White Pages® News
Inside Darwin Festival
August 3, 2012
As temperatures plummet in the south, Australia’s Top End is awakening for the start of Darwin Festival – recognised as the Asia Pacific Region’s premier festival.
Held every year since 1978, Darwin Festival celebrates the region’s multicultural present and artistic future.
Held over 18 nights from August 9 to 26 (the best time to see the Top End), the event takes advantage of the city’s dry season and balmy weather, with an electrifying schedule of cultural and artistic shows, acts and exhibitions.
It’s also primarily held outside, taking advantage of that warm weather most Aussies shivering in their winter woollies are dreaming about. Just take a look at White Pages® Weather Tool which features a four-day forecast for Australia’s capital cities. The temperature jump between Darwin and almost every other city in Australia is a convincing reason to throw off the doona and get along.
Hop onto White Pages® Online Business Search, enter your preferred airline to find links to its website and contact information to enquire about fares and package deals up North.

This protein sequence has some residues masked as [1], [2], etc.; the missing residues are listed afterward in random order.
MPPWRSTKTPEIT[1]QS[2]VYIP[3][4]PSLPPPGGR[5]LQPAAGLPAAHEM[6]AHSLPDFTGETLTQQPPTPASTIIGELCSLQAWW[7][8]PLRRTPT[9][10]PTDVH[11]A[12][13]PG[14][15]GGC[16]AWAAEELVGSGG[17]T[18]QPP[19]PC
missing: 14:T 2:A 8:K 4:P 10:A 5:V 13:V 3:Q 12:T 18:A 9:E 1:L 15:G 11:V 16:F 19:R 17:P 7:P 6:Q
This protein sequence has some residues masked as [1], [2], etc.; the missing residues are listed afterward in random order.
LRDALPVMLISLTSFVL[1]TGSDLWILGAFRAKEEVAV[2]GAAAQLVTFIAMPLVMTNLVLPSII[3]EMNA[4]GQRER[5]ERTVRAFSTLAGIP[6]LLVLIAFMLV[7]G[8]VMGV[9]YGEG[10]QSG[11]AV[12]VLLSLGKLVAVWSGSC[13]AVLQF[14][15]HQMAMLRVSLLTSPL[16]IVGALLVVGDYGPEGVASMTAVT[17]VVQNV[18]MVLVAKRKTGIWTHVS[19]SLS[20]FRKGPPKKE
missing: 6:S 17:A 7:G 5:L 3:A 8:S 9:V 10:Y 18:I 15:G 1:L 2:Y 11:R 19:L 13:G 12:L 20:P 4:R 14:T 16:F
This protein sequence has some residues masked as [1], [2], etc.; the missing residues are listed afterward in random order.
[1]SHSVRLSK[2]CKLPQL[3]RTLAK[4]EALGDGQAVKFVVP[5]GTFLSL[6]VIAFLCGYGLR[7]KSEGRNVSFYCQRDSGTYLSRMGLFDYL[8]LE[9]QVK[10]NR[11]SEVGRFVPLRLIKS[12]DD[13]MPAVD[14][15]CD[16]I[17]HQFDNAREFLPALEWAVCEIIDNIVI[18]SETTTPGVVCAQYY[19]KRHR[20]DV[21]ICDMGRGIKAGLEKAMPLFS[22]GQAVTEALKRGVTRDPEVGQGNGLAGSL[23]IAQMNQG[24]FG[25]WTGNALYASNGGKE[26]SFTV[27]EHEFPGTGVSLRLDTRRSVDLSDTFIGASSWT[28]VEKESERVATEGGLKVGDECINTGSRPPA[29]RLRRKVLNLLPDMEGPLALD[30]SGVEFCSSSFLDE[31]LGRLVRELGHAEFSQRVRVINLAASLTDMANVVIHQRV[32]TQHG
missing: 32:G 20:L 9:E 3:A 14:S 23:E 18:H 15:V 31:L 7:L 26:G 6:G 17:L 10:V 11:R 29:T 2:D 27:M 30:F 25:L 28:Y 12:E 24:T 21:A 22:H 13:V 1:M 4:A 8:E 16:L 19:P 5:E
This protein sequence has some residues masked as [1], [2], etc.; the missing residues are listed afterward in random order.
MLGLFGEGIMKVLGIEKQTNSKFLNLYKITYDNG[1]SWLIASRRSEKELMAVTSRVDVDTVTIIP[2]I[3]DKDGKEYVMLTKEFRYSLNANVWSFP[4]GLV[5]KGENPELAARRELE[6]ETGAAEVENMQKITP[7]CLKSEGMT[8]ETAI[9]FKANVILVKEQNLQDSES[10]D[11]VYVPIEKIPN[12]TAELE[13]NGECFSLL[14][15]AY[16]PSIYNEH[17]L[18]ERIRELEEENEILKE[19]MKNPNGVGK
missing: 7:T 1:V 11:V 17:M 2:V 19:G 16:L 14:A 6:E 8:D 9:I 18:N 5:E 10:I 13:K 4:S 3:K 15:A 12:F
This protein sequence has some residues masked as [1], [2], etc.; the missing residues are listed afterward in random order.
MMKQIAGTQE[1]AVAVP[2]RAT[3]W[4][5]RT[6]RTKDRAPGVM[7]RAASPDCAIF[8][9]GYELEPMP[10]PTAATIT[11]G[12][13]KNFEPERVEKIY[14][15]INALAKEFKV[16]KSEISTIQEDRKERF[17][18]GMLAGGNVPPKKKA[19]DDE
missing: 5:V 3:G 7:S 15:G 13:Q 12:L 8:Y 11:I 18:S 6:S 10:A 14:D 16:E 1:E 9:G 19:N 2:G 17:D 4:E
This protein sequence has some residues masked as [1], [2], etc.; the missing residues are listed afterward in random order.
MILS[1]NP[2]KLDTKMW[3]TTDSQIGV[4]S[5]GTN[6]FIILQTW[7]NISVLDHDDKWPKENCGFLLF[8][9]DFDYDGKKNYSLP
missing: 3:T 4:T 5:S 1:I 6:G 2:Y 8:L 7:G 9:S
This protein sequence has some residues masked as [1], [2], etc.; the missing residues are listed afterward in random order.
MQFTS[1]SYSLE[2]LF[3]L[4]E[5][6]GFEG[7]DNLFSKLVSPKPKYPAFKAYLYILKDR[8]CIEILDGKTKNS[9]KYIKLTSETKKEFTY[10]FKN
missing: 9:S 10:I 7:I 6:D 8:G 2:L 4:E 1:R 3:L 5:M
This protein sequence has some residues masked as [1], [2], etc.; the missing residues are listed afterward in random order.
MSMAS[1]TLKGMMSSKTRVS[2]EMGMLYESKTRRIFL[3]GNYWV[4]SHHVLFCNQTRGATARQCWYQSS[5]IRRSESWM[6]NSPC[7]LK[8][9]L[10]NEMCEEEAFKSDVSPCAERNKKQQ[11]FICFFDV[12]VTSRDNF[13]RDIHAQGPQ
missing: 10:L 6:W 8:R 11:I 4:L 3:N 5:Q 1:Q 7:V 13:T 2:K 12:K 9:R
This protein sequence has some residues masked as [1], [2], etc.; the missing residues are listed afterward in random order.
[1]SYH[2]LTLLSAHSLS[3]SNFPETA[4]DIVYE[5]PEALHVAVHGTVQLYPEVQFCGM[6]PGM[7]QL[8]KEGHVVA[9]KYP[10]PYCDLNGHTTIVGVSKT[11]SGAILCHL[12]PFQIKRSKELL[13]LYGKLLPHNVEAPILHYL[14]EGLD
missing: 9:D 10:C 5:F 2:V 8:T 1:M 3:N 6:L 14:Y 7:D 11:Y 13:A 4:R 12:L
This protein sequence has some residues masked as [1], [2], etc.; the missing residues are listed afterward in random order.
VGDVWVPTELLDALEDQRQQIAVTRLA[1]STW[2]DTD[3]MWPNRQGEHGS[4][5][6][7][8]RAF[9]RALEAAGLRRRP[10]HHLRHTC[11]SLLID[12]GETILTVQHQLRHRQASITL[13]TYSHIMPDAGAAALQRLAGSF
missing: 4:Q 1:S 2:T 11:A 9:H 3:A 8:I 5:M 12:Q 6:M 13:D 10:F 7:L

Formerly known as the Bougainvillea Festival, Darwin Festival launched after Cyclone Tracy as a sign of a resilient and resourceful community. In 2003, it became Darwin Festival and has grown significantly in size and stature. Attracting more than 100,000 people each year, the cultural celebration is the Northern Territory and Asia Pacific Region’s premier event.
Echoing the Top End’s reputation for adventure, Darwin Festival is similarly exploratory, with a range of theatre, music, cabaret, dance, comedy, visual arts, talks and films that push the envelope.
There’s an event that aims to test your courage and faith in the future – Haircuts by Children. And yes, it is exactly as it sounds. There’s murder, or, more specifically, a theatre piece called Murder inspired by Nick Cave’s murder ballad Stagger Lee. There’s even a massive pool party at the Waterfront. Swimming in August? Only in the NT.
Live music will be heard at a variety of venues, including in a few local backyards. Recognising that Darwin backyards come in all shapes and sizes, there will be four gigs held in yards around the city. Just don’t hit your head on the Hills Hoist.
If good music is what you’re after, you won’t be disappointed with Washington and Kate Miller-Heidke, Holly Throsby, Kenny Rogers and San Sisco all scheduled to entertain.
In all, there are more than 84 different festival experiences to be had over the 18 days. That’s an average of four events a day, if you’d like to try and taste them all. And many of them are free!
This winter, travel north and be challenged, entertained and in awe of Australia’s most northern capital city as it puts on its best show.